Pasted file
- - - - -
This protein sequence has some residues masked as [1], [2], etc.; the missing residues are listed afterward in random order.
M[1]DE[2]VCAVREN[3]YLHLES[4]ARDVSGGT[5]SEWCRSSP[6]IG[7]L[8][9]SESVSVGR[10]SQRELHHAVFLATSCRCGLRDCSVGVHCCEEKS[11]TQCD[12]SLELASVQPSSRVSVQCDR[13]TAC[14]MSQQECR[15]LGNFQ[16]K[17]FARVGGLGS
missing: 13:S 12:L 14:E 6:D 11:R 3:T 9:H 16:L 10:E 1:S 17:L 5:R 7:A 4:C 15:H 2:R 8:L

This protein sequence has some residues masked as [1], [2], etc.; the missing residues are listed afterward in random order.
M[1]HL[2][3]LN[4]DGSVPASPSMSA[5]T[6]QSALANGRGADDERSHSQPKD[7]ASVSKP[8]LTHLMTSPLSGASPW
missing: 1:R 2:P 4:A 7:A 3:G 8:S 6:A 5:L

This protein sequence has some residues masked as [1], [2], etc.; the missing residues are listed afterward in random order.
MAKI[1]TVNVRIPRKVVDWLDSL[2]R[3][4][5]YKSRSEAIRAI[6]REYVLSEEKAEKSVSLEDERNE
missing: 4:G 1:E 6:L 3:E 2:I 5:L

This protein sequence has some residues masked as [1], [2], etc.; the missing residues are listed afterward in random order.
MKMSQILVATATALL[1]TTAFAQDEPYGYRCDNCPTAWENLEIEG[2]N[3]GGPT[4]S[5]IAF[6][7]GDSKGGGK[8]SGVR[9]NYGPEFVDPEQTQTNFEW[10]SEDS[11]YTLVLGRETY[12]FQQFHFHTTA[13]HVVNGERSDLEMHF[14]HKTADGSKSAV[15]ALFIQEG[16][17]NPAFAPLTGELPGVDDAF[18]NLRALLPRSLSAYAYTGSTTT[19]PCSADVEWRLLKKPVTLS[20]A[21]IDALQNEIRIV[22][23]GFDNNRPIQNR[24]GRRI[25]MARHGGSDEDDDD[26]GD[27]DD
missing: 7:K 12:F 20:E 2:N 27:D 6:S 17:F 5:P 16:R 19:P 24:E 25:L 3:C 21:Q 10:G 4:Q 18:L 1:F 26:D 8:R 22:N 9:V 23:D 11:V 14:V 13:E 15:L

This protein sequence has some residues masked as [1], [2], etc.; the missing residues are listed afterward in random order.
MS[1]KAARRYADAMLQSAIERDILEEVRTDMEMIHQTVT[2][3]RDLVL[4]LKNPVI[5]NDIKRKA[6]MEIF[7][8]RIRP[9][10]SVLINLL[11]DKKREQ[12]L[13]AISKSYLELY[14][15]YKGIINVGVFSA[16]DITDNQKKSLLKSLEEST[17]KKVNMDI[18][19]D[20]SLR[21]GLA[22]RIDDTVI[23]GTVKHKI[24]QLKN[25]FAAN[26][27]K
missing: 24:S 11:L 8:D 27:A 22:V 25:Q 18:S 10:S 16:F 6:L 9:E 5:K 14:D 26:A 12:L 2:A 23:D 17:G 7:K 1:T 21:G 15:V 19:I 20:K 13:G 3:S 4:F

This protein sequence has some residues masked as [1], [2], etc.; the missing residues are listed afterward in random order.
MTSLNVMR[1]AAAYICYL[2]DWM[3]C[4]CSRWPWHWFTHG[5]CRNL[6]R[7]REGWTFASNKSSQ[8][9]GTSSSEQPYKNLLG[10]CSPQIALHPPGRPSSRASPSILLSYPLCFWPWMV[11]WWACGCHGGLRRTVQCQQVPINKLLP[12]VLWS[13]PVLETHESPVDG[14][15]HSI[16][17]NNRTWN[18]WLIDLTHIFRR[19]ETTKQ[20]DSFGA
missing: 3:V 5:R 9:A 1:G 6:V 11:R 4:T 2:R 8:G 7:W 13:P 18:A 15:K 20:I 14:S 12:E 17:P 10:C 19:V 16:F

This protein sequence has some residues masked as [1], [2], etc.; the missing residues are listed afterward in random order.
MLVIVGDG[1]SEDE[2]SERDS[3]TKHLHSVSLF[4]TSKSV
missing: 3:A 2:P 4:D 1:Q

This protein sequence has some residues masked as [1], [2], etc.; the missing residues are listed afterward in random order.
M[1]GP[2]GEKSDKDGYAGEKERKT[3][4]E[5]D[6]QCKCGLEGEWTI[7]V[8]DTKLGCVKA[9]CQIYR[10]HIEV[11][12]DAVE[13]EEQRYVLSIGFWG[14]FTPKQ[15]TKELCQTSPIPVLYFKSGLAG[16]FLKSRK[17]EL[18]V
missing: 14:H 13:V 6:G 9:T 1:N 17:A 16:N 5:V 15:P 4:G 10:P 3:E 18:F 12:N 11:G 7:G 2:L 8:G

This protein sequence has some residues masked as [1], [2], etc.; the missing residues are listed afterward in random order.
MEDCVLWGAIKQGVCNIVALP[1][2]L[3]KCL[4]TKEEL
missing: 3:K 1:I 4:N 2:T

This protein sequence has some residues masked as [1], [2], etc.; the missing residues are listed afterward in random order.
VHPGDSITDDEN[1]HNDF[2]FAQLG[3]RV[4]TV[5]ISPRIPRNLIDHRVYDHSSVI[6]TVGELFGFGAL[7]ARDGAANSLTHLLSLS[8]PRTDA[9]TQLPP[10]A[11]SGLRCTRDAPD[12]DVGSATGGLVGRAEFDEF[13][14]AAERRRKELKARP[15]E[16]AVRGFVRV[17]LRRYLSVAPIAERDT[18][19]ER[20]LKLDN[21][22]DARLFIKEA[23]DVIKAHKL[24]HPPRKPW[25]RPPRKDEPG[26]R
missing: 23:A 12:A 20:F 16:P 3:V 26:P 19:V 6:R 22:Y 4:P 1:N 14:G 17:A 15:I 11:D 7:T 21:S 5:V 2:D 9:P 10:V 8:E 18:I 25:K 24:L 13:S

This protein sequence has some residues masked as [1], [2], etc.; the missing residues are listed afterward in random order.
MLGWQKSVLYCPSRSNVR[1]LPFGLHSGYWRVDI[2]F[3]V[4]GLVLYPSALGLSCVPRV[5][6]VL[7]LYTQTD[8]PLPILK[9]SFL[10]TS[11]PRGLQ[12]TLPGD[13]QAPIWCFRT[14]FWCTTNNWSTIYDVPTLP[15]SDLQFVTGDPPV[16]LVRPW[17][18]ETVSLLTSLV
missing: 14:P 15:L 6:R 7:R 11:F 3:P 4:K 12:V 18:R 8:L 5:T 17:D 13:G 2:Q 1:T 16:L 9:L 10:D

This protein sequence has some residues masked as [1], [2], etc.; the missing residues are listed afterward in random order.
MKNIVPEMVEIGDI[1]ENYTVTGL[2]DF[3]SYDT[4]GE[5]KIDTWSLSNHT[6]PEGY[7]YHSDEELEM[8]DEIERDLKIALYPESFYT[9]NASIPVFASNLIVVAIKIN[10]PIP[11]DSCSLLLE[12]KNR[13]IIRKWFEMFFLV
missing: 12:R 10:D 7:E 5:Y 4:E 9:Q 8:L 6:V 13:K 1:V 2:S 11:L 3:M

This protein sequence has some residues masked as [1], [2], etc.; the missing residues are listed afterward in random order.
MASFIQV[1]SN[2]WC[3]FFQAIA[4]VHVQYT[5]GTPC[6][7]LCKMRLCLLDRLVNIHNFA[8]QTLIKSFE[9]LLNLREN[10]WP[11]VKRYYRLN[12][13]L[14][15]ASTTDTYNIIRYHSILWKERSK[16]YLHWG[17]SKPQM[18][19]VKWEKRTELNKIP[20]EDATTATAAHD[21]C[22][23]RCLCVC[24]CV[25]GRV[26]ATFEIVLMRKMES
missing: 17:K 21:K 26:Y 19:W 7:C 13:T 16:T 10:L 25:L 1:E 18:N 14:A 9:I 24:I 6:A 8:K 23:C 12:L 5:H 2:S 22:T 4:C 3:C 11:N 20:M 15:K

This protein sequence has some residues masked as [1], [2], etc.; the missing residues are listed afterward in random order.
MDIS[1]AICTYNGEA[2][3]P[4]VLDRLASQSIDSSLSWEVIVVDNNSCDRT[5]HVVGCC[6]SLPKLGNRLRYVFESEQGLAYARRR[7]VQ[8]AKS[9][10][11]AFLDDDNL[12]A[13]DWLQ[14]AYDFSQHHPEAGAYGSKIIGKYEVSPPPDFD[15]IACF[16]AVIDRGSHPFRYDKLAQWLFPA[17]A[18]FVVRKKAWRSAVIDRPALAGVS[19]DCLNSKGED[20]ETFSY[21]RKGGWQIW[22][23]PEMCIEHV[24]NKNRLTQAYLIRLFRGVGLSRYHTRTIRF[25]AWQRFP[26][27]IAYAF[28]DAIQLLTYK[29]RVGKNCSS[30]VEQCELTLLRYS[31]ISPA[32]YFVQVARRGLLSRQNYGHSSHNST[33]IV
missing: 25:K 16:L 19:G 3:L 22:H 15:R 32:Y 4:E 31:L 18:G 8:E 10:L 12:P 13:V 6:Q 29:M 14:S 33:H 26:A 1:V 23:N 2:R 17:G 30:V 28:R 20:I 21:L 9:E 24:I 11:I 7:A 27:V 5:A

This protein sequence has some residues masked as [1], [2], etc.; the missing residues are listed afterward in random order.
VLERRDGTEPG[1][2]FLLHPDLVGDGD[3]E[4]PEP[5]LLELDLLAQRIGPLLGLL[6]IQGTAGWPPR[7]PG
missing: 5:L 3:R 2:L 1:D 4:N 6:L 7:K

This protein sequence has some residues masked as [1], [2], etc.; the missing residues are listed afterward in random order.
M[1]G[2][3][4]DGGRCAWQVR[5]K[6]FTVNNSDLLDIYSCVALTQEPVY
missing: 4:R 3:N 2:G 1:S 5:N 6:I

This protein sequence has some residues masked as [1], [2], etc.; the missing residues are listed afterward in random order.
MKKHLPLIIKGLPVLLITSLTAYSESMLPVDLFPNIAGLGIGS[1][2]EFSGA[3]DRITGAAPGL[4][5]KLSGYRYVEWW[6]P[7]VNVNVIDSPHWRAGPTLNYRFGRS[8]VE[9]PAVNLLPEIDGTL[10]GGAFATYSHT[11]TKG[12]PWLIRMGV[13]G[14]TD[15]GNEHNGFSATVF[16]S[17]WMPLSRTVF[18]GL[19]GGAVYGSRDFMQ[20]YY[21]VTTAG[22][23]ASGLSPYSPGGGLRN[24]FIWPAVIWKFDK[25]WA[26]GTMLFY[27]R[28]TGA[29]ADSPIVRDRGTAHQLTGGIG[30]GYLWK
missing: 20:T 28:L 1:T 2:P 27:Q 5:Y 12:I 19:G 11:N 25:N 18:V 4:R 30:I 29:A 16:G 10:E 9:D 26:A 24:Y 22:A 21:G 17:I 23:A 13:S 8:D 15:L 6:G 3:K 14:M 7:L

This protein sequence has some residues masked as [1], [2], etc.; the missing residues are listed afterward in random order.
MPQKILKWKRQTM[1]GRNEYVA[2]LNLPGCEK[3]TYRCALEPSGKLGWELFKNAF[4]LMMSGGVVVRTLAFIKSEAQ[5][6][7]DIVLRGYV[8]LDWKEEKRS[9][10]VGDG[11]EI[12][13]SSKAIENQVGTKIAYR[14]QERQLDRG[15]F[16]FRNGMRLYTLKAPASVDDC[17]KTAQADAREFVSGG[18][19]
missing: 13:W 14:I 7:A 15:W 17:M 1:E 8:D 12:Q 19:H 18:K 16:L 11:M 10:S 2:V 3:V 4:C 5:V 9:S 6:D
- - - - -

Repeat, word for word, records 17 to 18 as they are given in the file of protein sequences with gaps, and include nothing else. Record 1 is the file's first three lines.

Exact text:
This protein sequence has some residues masked as [1], [2], etc.; the missing residues are listed afterward in random order.
MKKHLPLIIKGLPVLLITSLTAYSESMLPVDLFPNIAGLGIGS[1][2]EFSGA[3]DRITGAAPGL[4][5]KLSGYRYVEWW[6]P[7]VNVNVIDSPHWRAGPTLNYRFGRS[8]VE[9]PAVNLLPEIDGTL[10]GGAFATYSHT[11]TKG[12]PWLIRMGV[13]G[14]TD[15]GNEHNGFSATVF[16]S[17]WMPLSRTVF[18]GL[19]GGAVYGSRDFMQ[20]YY[21]VTTAG[22][23]ASGLSPYSPGGGLRN[24]FIWPAVIWKFDK[25]WA[26]GTMLFY[27]R[28]TGA[29]ADSPIVRDRGTAHQLTGGIG[30]GYLWK
missing: 20:T 28:L 1:T 2:P 27:Q 5:Y 12:I 19:G 11:N 25:N 18:V 4:R 30:I 29:A 16:G 10:E 9:D 26:A 24:Y 22:A 21:G 17:I 23:A 13:S 8:D 15:L 6:G 3:K 14:M 7:L

This protein sequence has some residues masked as [1], [2], etc.; the missing residues are listed afterward in random order.
MPQKILKWKRQTM[1]GRNEYVA[2]LNLPGCEK[3]TYRCALEPSGKLGWELFKNAF[4]LMMSGGVVVRTLAFIKSEAQ[5][6][7]DIVLRGYV[8]LDWKEEKRS[9][10]VGDG[11]EI[12][13]SSKAIENQVGTKIAYR[14]QERQLDRG[15]F[16]FRNGMRLYTLKAPASVDDC[17]KTAQADAREFVSGG[18][19]
missing: 13:W 14:I 7:A 15:W 17:M 1:E 8:D 12:Q 19:H 18:K 16:L 11:M 10:S 2:V 3:V 4:C 5:V 9:S 6:D